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Singapore to improve training for lawyers, aid returnees and transferees.

Editorial Staff

The Law Society of Singapore has announced a shake up in the training regime and measures to help those returning to practice and foreign lawyers seeking transfer in a bid to become a regional centre for law.

The training regime in Singapore has, hitherto, been less stringent than in, for example, Hong Kong against which, in so many ways, Singapore measures itself.

The current system, called pupillage, requires a new lawyer to become attached to an established practitioner for six months. However, due to increased specialisation, lawyers are completing their pupillage with a limited exposure to different kinds of work.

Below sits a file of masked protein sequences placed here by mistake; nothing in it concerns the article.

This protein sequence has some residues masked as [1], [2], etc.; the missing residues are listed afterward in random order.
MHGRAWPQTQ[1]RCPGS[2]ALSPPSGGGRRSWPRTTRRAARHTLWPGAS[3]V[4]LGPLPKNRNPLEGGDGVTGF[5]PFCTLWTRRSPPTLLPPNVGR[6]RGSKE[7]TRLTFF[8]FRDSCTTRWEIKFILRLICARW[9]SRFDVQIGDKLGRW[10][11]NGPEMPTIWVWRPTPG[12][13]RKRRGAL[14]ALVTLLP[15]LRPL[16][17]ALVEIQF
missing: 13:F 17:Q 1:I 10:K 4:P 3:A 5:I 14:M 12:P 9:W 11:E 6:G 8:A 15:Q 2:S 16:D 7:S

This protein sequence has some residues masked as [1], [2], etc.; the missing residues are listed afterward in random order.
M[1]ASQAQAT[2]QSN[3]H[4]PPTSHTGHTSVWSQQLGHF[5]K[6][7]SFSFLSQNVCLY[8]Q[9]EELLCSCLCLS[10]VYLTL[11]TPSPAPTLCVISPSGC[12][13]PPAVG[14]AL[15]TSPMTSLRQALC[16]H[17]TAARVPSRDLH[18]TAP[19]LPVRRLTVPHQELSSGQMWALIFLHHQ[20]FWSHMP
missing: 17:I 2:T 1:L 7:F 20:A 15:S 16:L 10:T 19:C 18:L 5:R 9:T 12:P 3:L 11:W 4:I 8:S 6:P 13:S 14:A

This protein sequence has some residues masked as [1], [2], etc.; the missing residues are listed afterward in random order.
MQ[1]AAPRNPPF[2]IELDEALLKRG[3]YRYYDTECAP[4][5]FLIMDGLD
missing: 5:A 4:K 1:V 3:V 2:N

Under the new system, called the Training Contract, the firm rather than in individual will be responsible.

It is a move similar to that undertaken in the UK several years ago as articles were replaced with training contracts.

The trainee may be seconded to another firm for part of that time to widen the skill-set available.

Another change is to allow those with extensive overseas experience to apply for a waiver of the requirement to take the Bar exam. However, this waiver will apply, at least for the time being, to Singaporean citizens and permanent residents.

In addition, Singapore will launch a new legal training institute.